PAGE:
Giant Queenfish, Scomberoides commersonnianus Lacépède 1801

Other Names: Giant Dart, Giant Leatherskin, Leatherskin, Queenfish, Queenie, Skinny, Skinny Fish, Skinnyfish, Skinny-fish, Talang Queenfish, White Fish

Giant Queenfish, Scomberoides commersonnianus - Thailand. Source: Yai&JR / Flickr. License: CC By Attribution-NonCommercial-ShareAlike 3.0

A queenfish with a single row of 5-6 large dark silvery spots or blotches above the lateral line, a large mouth extending beyond the rear margin of the eye, and no dark tip on the dorsal-fin lobe.

Cite this page as:
Bray, D.J. 2018, Scomberoides commersonnianus in Fishes of Australia, accessed 13 Jul 2020,

Giant Queenfish, Scomberoides commersonnianus Lacépède 1801

More Info


Northern Australia, from off North West Cape, Western Australia, to the Gold Coast, Queensland; also Christmas Island and Cocos (Keeling) Islands in the eastern Indian Ocean. elsewhere the species occurs in the tropical, Indo-west Pacific.


A voracious predator - feeds on a range of bony fishes, cephalopods and crustaceans.


Females mature at 63 cm FL and 4–5 years, and spawning occurs between August and March. Mature females were estimated to produce 259,488–2,859,935 eggs per spawning. (Griffiths et al. 2006)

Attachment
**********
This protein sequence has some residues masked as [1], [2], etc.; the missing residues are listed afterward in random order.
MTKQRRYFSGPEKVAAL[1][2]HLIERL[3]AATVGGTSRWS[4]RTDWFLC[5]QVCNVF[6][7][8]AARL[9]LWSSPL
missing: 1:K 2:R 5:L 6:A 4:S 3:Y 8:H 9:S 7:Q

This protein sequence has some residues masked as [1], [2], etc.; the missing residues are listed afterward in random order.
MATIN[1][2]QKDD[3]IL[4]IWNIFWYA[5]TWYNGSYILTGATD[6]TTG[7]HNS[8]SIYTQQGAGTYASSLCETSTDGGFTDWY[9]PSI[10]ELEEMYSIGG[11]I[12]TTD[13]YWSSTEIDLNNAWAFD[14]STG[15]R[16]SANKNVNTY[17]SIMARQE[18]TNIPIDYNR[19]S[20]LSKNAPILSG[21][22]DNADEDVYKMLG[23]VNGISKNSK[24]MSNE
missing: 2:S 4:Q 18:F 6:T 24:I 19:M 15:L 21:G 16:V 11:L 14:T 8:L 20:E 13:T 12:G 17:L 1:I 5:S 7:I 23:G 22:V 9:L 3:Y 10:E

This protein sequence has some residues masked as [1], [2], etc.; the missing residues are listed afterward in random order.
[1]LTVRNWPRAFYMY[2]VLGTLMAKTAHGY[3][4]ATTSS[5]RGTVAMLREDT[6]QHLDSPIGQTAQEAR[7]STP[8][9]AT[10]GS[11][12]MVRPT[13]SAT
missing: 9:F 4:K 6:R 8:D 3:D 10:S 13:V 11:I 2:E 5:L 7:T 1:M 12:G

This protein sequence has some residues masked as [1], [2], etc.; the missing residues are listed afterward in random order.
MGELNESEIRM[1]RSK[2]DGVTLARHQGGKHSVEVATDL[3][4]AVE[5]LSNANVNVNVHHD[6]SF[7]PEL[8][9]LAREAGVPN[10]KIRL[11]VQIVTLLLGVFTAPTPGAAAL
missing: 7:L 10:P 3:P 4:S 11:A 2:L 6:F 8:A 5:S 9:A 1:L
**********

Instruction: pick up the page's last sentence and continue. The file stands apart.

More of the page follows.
An important part of inshore commercial and sport fisheries in Australia.


Bray, D.J. 2018


Australian Faunal Directory

Giant Queenfish, Scomberoides commersonnianus Lacépède 1801


Smith-Vaniz, W.F. & Williams, I. 2016. Scomberoides commersonnianus. (errata version published in 2017) The IUCN Red List of Threatened Species 2016: e.T20434679A115380988. Downloaded on 25 August 2017.

Griffiths S.P., Fry G.C., van der Velde T.D. 2006. Population dynamics and fishery benefits of a large legal size of a pelagic sportfish, the Talang queenfish, Scomberoides commersonnianus in Australia. Fisheries Research 82(1-3): 74 pp. Abstract

Quick Facts

CAAB Code:37337032

Conservation:IUCN Least Concern

Danger:Venomous fin spines

Depth:0-100 m

Fishing:Commercial & sport fish

Habitat:Pelagic, reefs & estuaries

Max Size:120 cm TL

Species Image Gallery

Species Maps

CAAB distribution map